Get set for Prep

Starting prep is an exciting landmark in the lives of children, so making sure they are prepared beforehand is essential to set them on the path of enjoying going to school.

Contrary to what many believe, getting ready for school is not about teaching children literacy or numeracy skills beforehand. Early childhood educators say it’s far more important that parents foster their child’s social skills, independence and confidence.

“Preparing for school is not about teaching them the alphabet or their numbers, it’s the really simple things like ensuring your child can open their lunch box for themselves, get dressed themselves and go to the toilet by themselves along with all those self-help skills,” said Hayley Williams, an experienced educator and owner of Just Kids Early Education House. “The more independence we can instil in children, the better.

“If a child is showing an interest in reading or writing then they’re ready to learn. But if they’re not showing any interest, they’re not ready to learn.”

It is important to get your child involved in the whole process of going to school. Helping to decide what they’re having in their lunch box, getting themselves dressed for school, packing their school bag and carrying their own bag help to develop their independence.

“The more responsibility you can give your child the better,” Ms Willliams said. “It helps develop life skills that are far more important that teaching them the ABCs.”

Helping your child to develop social skills is also important so they learn to interact happily with other children. Teaching them to wait their turn, share their toys and interact with others are just some of the skills learned through play.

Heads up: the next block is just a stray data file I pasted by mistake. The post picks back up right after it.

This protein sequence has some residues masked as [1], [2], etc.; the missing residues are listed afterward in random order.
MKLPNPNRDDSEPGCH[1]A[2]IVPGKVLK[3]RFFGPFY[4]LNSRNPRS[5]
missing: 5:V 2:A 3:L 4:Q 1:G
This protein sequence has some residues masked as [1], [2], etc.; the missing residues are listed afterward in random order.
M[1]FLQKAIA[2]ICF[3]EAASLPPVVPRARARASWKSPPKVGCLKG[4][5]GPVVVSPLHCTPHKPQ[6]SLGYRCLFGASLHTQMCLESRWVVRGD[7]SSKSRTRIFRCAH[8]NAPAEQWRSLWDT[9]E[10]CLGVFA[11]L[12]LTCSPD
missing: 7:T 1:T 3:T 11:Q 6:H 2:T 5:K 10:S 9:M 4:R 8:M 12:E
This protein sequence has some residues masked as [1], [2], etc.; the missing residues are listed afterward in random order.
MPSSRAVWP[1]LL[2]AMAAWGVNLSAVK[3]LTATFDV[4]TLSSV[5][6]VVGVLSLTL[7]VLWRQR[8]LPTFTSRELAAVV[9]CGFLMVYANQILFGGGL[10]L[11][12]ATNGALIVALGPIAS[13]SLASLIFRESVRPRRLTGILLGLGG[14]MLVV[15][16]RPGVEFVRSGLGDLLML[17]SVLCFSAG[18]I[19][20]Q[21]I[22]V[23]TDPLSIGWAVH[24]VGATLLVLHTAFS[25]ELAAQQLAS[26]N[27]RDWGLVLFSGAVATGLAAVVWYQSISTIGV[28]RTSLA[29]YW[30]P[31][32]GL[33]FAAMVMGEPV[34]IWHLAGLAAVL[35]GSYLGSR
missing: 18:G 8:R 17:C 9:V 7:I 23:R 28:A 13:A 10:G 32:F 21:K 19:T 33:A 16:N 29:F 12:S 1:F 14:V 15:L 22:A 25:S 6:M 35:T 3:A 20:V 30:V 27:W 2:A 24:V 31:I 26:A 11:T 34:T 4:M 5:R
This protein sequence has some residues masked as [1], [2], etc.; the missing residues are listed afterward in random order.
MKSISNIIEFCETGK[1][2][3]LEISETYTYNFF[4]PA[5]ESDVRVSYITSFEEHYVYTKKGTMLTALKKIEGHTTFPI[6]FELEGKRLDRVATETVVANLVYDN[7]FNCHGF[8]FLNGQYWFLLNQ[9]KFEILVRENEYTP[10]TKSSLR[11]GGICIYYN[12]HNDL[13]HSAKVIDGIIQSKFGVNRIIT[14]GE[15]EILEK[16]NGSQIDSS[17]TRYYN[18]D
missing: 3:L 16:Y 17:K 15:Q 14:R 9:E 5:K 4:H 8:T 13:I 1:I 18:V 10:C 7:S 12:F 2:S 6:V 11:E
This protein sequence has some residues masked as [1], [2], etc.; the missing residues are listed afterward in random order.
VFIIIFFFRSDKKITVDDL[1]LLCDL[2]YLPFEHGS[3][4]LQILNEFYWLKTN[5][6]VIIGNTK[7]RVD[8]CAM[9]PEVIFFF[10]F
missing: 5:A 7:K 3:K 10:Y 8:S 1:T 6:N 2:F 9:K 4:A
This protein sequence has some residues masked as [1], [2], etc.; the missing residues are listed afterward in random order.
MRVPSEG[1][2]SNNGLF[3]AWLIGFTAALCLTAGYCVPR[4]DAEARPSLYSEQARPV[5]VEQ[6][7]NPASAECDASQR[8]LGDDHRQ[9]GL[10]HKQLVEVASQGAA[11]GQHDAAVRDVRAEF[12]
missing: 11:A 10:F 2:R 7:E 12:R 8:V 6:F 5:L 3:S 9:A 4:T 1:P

Transition to a larger school can be daunting, so it’s a good idea to visit the school regularly ahead of time so your child is familiar with the school grounds, the school itself and the school environment. Early learning centres like Just Kids work closely with local schools and parents and have specific programs and activities for students and parents that help prepare children for school.

“School is such a big step, even if a child is familiar with the school because they have older siblings there,” Ms Williams said. “It can be quite a daunting step for them, so it’s really important parents don’t put too much pressure on them. Some students will be excited, some will be apprehensive, and it’s important to allow them to express those emotions so you can help them work through them.

“Afterall, every parent wants their child to enjoy going to school.”

For more information on preparing your child for prep, visit

Top tips to help your child prepare for school:

  • Teach them how to pack their own lunch box and their school bag
  • Ensure they can put their shoes on by themselves (avoid shoes with laces)
  • Make sure they are able to dress themselves
  • Ensure they can go to the toilet by themselves
  • Teach them to recognise their belongings
  • Visit the school beforehand to familiarise your child with the environment